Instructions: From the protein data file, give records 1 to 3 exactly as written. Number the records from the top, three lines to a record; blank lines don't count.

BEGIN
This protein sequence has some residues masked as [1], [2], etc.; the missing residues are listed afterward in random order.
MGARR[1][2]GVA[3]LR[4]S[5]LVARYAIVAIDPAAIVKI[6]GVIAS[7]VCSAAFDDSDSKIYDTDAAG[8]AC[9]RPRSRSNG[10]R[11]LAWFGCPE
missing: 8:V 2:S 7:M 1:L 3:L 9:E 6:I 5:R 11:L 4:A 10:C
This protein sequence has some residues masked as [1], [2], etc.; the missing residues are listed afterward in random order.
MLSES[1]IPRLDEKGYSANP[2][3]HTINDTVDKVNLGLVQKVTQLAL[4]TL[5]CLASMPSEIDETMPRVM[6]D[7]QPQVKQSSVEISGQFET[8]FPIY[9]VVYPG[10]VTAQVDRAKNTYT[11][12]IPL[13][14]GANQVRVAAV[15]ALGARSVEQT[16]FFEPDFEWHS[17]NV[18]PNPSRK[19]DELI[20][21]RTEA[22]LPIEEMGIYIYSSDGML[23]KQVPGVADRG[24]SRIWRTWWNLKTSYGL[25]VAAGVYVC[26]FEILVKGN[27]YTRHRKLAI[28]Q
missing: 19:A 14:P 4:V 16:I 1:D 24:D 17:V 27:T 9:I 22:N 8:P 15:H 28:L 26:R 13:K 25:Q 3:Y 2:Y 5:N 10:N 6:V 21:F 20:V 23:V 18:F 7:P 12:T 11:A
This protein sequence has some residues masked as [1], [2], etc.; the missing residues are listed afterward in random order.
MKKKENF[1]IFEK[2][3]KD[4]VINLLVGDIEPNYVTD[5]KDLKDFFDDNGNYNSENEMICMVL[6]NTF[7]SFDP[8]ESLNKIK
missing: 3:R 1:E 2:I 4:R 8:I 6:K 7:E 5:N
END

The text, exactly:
This protein sequence has some residues masked as [1], [2], etc.; the missing residues are listed afterward in random order.
MGARR[1][2]GVA[3]LR[4]S[5]LVARYAIVAIDPAAIVKI[6]GVIAS[7]VCSAAFDDSDSKIYDTDAAG[8]AC[9]RPRSRSNG[10]R[11]LAWFGCPE
missing: 8:V 2:S 7:M 1:L 3:L 9:E 6:I 5:R 11:L 4:A 10:C
This protein sequence has some residues masked as [1], [2], etc.; the missing residues are listed afterward in random order.
MLSES[1]IPRLDEKGYSANP[2][3]HTINDTVDKVNLGLVQKVTQLAL[4]TL[5]CLASMPSEIDETMPRVM[6]D[7]QPQVKQSSVEISGQFET[8]FPIY[9]VVYPG[10]VTAQVDRAKNTYT[11][12]IPL[13][14]GANQVRVAAV[15]ALGARSVEQT[16]FFEPDFEWHS[17]NV[18]PNPSRK[19]DELI[20][21]RTEA[22]LPIEEMGIYIYSSDGML[23]KQVPGVADRG[24]SRIWRTWWNLKTSYGL[25]VAAGVYVC[26]FEILVKGN[27]YTRHRKLAI[28]Q
missing: 19:A 14:P 4:V 16:I 1:D 24:D 17:V 27:T 9:I 22:N 8:P 15:H 28:L 26:R 13:K 25:Q 3:Y 2:Y 5:N 10:N 6:V 21:F 20:V 23:V 18:F 7:P 12:T 11:A
This protein sequence has some residues masked as [1], [2], etc.; the missing residues are listed afterward in random order.
MKKKENF[1]IFEK[2][3]KD[4]VINLLVGDIEPNYVTD[5]KDLKDFFDDNGNYNSENEMICMVL[6]NTF[7]SFDP[8]ESLNKIK
missing: 3:R 1:E 2:I 4:R 8:I 6:K 7:E 5:N